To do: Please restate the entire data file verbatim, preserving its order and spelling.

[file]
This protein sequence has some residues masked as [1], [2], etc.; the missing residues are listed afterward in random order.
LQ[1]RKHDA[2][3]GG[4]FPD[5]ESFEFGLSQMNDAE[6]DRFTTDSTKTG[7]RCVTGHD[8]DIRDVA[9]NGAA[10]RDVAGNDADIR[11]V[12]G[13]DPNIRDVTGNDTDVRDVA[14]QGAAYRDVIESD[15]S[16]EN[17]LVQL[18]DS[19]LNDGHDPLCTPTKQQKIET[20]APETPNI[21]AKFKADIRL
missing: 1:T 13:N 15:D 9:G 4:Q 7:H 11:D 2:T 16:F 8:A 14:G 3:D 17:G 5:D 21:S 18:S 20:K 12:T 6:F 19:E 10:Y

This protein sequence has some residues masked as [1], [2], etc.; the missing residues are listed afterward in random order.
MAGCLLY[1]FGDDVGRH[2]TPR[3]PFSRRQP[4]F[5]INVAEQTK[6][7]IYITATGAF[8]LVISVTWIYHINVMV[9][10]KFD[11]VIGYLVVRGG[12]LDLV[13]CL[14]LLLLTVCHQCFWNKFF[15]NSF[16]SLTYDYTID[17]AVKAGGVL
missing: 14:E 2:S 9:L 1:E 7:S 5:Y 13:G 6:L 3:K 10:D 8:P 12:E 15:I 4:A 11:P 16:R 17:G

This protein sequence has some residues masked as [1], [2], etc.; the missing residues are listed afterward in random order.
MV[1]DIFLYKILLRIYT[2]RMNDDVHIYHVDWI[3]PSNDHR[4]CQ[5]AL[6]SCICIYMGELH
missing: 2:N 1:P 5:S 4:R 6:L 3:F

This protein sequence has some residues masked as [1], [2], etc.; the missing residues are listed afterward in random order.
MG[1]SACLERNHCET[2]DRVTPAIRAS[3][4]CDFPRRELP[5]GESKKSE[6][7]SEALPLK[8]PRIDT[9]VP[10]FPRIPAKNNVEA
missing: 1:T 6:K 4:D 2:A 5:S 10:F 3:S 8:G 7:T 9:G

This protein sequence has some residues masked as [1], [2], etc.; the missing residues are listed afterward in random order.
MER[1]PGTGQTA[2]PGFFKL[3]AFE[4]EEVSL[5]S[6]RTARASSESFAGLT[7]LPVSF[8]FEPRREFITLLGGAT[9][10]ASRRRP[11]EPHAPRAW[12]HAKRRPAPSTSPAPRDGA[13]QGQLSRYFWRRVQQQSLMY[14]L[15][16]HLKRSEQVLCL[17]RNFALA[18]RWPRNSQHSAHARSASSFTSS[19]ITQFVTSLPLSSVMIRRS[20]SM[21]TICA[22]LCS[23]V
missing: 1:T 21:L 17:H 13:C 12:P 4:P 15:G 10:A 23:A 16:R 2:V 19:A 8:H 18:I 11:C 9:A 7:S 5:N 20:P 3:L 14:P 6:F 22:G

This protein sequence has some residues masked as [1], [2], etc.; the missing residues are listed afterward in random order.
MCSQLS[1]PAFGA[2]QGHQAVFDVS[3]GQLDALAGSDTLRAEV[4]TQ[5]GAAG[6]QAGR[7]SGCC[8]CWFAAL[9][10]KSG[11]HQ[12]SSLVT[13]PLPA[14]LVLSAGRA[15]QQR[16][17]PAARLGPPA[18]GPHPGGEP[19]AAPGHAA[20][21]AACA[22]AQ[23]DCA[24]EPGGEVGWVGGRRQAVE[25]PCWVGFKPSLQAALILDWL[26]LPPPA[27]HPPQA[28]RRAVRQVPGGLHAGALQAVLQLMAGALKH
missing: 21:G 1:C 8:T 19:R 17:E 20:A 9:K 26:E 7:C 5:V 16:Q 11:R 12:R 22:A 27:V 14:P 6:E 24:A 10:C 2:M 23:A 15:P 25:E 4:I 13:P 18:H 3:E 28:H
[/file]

This protein sequence has some residues masked as [1], [2], etc.; the missing residues are listed afterward in random order.
LQ[1]RKHDA[2][3]GG[4]FPD[5]ESFEFGLSQMNDAE[6]DRFTTDSTKTG[7]RCVTGHD[8]DIRDVA[9]NGAA[10]RDVAGNDADIR[11]V[12]G[13]DPNIRDVTGNDTDVRDVA[14]QGAAYRDVIESD[15]S[16]EN[17]LVQL[18]DS[19]LNDGHDPLCTPTKQQKIET[20]APETPNI[21]AKFKADIRL
missing: 1:T 13:N 15:D 9:G 4:Q 7:H 11:D 2:T 16:F 8:A 14:G 3:D 17:G 5:D 21:S 18:S 20:K 12:T 6:F 19:E 10:Y

This protein sequence has some residues masked as [1], [2], etc.; the missing residues are listed afterward in random order.
MAGCLLY[1]FGDDVGRH[2]TPR[3]PFSRRQP[4]F[5]INVAEQTK[6][7]IYITATGAF[8]LVISVTWIYHINVMV[9][10]KFD[11]VIGYLVVRGG[12]LDLV[13]CL[14]LLLLTVCHQCFWNKFF[15]NSF[16]SLTYDYTID[17]AVKAGGVL
missing: 14:E 2:S 9:L 1:E 7:S 5:Y 13:G 6:L 3:K 10:D 8:P 12:E 15:I 4:A 11:P 16:R 17:G

This protein sequence has some residues masked as [1], [2], etc.; the missing residues are listed afterward in random order.
MV[1]DIFLYKILLRIYT[2]RMNDDVHIYHVDWI[3]PSNDHR[4]CQ[5]AL[6]SCICIYMGELH
missing: 2:N 1:P 5:S 4:R 6:L 3:F

This protein sequence has some residues masked as [1], [2], etc.; the missing residues are listed afterward in random order.
MG[1]SACLERNHCET[2]DRVTPAIRAS[3][4]CDFPRRELP[5]GESKKSE[6][7]SEALPLK[8]PRIDT[9]VP[10]FPRIPAKNNVEA
missing: 1:T 6:K 4:D 2:A 5:S 10:F 3:S 8:G 7:T 9:G

This protein sequence has some residues masked as [1], [2], etc.; the missing residues are listed afterward in random order.
MER[1]PGTGQTA[2]PGFFKL[3]AFE[4]EEVSL[5]S[6]RTARASSESFAGLT[7]LPVSF[8]FEPRREFITLLGGAT[9][10]ASRRRP[11]EPHAPRAW[12]HAKRRPAPSTSPAPRDGA[13]QGQLSRYFWRRVQQQSLMY[14]L[15][16]HLKRSEQVLCL[17]RNFALA[18]RWPRNSQHSAHARSASSFTSS[19]ITQFVTSLPLSSVMIRRS[20]SM[21]TICA[22]LCS[23]V
missing: 1:T 21:L 17:H 13:C 12:P 4:P 15:G 10:A 23:A 16:R 2:V 19:A 8:H 18:I 11:C 9:A 7:S 5:N 20:P 3:L 14:P 6:F 22:G

This protein sequence has some residues masked as [1], [2], etc.; the missing residues are listed afterward in random order.
MCSQLS[1]PAFGA[2]QGHQAVFDVS[3]GQLDALAGSDTLRAEV[4]TQ[5]GAAG[6]QAGR[7]SGCC[8]CWFAAL[9][10]KSG[11]HQ[12]SSLVT[13]PLPA[14]LVLSAGRA[15]QQR[16][17]PAARLGPPA[18]GPHPGGEP[19]AAPGHAA[20][21]AACA[22]AQ[23]DCA[24]EPGGEVGWVGGRRQAVE[25]PCWVGFKPSLQAALILDWL[26]LPPPA[27]HPPQA[28]RRAVRQVPGGLHAGALQAVLQLMAGALKH
missing: 21:G 1:C 8:T 19:R 17:E 20:A 9:K 26:E 7:C 5:V 16:Q 11:R 12:R 22:A 27:V 14:P 6:E 24:A 10:C 2:M 23:A 15:P 25:E 4:I 13:P 18:H 3:E 28:H